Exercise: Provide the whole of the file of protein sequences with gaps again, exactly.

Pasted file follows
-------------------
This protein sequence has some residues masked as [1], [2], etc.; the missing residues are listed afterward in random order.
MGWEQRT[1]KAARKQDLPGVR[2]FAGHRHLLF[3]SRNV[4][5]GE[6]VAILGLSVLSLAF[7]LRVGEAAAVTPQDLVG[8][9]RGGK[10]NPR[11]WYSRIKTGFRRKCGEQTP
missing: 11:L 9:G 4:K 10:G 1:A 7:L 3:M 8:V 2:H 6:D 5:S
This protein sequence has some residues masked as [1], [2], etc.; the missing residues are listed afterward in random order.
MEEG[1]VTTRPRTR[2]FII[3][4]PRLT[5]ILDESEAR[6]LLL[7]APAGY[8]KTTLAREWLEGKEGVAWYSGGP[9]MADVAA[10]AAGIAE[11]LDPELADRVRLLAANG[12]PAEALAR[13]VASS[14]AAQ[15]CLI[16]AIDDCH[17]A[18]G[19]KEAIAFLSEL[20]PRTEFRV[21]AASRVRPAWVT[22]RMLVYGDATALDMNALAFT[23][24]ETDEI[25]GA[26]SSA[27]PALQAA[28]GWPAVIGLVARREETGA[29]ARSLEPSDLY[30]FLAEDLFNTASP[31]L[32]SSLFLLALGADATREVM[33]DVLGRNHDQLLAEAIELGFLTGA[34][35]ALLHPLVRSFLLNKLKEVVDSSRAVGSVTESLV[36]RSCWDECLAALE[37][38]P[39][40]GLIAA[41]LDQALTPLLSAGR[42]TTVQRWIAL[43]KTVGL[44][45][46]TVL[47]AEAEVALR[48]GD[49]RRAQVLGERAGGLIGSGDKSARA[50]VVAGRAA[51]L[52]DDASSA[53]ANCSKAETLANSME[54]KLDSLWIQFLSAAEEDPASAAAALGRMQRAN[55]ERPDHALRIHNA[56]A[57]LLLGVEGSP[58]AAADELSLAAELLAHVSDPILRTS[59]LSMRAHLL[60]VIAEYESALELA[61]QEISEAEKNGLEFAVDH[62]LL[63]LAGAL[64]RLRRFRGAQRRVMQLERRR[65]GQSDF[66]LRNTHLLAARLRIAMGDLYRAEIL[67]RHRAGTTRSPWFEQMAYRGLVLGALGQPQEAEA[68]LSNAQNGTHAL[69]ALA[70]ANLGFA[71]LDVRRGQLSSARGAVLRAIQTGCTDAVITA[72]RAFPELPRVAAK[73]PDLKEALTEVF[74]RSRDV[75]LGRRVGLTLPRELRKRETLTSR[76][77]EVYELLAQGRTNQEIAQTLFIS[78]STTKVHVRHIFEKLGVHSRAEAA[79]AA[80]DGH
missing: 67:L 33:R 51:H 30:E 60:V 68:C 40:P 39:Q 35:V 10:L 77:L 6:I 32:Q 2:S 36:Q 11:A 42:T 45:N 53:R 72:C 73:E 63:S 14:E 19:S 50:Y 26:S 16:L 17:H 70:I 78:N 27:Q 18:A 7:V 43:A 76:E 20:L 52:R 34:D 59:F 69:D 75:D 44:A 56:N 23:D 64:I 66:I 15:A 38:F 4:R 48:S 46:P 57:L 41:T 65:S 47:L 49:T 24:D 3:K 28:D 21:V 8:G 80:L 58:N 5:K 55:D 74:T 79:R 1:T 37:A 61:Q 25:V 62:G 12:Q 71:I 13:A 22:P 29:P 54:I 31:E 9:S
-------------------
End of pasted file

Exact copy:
This protein sequence has some residues masked as [1], [2], etc.; the missing residues are listed afterward in random order.
MGWEQRT[1]KAARKQDLPGVR[2]FAGHRHLLF[3]SRNV[4][5]GE[6]VAILGLSVLSLAF[7]LRVGEAAAVTPQDLVG[8][9]RGGK[10]NPR[11]WYSRIKTGFRRKCGEQTP
missing: 11:L 9:G 4:K 10:G 1:A 7:L 3:M 8:V 2:H 6:D 5:S
This protein sequence has some residues masked as [1], [2], etc.; the missing residues are listed afterward in random order.
MEEG[1]VTTRPRTR[2]FII[3][4]PRLT[5]ILDESEAR[6]LLL[7]APAGY[8]KTTLAREWLEGKEGVAWYSGGP[9]MADVAA[10]AAGIAE[11]LDPELADRVRLLAANG[12]PAEALAR[13]VASS[14]AAQ[15]CLI[16]AIDDCH[17]A[18]G[19]KEAIAFLSEL[20]PRTEFRV[21]AASRVRPAWVT[22]RMLVYGDATALDMNALAFT[23][24]ETDEI[25]GA[26]SSA[27]PALQAA[28]GWPAVIGLVARREETGA[29]ARSLEPSDLY[30]FLAEDLFNTASP[31]L[32]SSLFLLALGADATREVM[33]DVLGRNHDQLLAEAIELGFLTGA[34][35]ALLHPLVRSFLLNKLKEVVDSSRAVGSVTESLV[36]RSCWDECLAALE[37][38]P[39][40]GLIAA[41]LDQALTPLLSAGR[42]TTVQRWIAL[43]KTVGL[44][45][46]TVL[47]AEAEVALR[48]GD[49]RRAQVLGERAGGLIGSGDKSARA[50]VVAGRAA[51]L[52]DDASSA[53]ANCSKAETLANSME[54]KLDSLWIQFLSAAEEDPASAAAALGRMQRAN[55]ERPDHALRIHNA[56]A[57]LLLGVEGSP[58]AAADELSLAAELLAHVSDPILRTS[59]LSMRAHLL[60]VIAEYESALELA[61]QEISEAEKNGLEFAVDH[62]LL[63]LAGAL[64]RLRRFRGAQRRVMQLERRR[65]GQSDF[66]LRNTHLLAARLRIAMGDLYRAEIL[67]RHRAGTTRSPWFEQMAYRGLVLGALGQPQEAEA[68]LSNAQNGTHAL[69]ALA[70]ANLGFA[71]LDVRRGQLSSARGAVLRAIQTGCTDAVITA[72]RAFPELPRVAAK[73]PDLKEALTEVF[74]RSRDV[75]LGRRVGLTLPRELRKRETLTSR[76][77]EVYELLAQGRTNQEIAQTLFIS[78]STTKVHVRHIFEKLGVHSRAEAA[79]AA[80]DGH
missing: 67:L 33:R 51:H 30:E 60:V 68:C 40:P 39:Q 35:V 10:L 77:L 6:I 32:Q 2:S 36:Q 11:A 42:T 45:N 53:R 72:C 73:E 63:S 14:E 19:S 50:Y 26:S 16:L 17:H 70:I 78:N 27:Q 18:A 7:V 43:A 76:E 20:L 52:R 34:D 59:F 69:D 75:D 44:A 56:N 23:D 64:I 66:I 15:A 38:F 4:R 48:S 46:P 57:L 41:T 65:S 47:L 49:T 24:D 3:K 28:D 21:V 8:G 80:L 58:N 5:K 55:D 74:T 79:R 1:T 37:A 61:Q 25:V 62:G 12:Q 71:I 13:A 22:P 29:P 54:I 31:E 9:S